Term of Award

Fall 2014

Degree Name

Master of Science in Kinesiology (M.S.)

Document Type and Release Option

Thesis (open access)


Department of Health and Kinesiology

Committee Chair

Amy Jo Riggs

Committee Member 1

Kristina Kendall

Committee Member 2

Jody Langdon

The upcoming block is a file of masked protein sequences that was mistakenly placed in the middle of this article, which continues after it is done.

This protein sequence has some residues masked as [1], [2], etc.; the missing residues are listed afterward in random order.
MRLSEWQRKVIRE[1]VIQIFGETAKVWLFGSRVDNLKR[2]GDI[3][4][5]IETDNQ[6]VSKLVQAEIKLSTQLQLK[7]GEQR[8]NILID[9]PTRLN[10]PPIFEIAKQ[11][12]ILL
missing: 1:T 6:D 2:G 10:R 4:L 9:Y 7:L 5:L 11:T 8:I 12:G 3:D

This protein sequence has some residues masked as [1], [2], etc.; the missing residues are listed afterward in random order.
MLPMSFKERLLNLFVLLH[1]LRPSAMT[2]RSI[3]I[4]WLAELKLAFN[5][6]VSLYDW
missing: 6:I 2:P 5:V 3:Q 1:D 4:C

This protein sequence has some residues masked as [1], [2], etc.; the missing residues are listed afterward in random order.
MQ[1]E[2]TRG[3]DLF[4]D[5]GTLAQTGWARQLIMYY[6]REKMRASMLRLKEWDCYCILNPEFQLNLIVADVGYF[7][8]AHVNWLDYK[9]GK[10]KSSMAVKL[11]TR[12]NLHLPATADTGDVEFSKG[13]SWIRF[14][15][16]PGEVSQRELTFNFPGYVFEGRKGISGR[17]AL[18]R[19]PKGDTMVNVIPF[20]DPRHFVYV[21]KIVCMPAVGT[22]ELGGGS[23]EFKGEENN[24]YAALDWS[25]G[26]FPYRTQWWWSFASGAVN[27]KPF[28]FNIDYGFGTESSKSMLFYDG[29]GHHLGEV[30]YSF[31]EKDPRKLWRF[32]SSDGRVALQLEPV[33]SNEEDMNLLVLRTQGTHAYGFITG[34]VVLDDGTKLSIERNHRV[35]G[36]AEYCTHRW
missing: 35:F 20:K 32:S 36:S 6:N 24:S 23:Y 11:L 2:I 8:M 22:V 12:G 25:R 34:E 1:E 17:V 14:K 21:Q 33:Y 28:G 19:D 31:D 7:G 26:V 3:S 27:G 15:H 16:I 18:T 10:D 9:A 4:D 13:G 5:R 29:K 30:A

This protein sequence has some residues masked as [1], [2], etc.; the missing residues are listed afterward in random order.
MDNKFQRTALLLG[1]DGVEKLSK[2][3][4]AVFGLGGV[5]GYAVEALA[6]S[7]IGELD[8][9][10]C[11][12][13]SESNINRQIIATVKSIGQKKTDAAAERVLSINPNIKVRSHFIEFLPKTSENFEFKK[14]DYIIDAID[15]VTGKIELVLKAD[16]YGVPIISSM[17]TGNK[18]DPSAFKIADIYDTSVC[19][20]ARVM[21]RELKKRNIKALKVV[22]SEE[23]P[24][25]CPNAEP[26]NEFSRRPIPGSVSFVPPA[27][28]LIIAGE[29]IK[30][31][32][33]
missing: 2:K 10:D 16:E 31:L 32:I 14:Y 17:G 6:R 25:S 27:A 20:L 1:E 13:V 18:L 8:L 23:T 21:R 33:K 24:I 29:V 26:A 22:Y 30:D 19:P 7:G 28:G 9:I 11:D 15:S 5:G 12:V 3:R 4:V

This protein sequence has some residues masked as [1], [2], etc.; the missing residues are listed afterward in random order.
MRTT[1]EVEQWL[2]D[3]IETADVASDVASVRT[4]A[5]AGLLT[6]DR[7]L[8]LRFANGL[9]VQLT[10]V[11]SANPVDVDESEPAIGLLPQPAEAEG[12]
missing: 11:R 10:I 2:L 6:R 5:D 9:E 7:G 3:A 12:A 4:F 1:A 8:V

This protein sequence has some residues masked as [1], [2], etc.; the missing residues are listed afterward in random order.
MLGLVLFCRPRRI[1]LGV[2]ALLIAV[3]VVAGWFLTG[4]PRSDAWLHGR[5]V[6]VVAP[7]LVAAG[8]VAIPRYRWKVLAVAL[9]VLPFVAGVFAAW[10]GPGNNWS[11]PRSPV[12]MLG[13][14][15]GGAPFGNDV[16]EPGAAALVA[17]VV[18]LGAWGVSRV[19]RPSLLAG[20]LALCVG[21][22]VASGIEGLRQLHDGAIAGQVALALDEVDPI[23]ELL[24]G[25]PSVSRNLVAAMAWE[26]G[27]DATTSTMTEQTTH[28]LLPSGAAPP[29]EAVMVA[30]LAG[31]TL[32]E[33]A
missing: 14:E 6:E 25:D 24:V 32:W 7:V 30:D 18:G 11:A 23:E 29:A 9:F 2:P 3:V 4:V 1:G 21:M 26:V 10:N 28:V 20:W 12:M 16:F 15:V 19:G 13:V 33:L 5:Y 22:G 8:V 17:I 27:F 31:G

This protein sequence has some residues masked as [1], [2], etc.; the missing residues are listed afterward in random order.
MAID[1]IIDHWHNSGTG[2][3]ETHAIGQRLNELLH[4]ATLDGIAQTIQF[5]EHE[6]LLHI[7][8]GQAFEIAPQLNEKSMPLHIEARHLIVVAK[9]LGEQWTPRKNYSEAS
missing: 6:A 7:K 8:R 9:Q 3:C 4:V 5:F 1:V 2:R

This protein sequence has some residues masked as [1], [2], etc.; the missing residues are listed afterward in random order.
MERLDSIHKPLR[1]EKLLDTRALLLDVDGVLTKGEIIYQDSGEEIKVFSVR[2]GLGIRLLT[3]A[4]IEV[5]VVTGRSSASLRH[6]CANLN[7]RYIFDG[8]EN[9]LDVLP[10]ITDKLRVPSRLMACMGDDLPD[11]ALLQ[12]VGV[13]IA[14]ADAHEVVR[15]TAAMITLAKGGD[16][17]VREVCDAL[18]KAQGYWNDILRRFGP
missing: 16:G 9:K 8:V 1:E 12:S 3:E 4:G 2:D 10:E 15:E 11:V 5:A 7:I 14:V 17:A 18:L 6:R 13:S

The purpose of this study was to examine how inducing hyperhydration with a glycerol solution and a sodium solution prior to exercise influenced performance and hydration status during a moderate set-intensity exercise bout followed by a time-to-exhaustion bout when compared to a control solution containing water only. Six well-trained runners ages 21 to 38 with an average relative VO2 peak of 57 ml/kg/min participated in three trials. Each trial included a 2.5 hour hyperhydration phase where participants ingested a solution containing water, glycerol, or sodium. Following hyperhydration, participants ran for 90 minutes at 65% of their HRR followed by a time to exhaustion bout at 85% of their HRR. There were no significant differences in performance or changes in total body water between solutions. There was a lower relative percentage of total urine output from sodium (p=0.001) and glycerol (p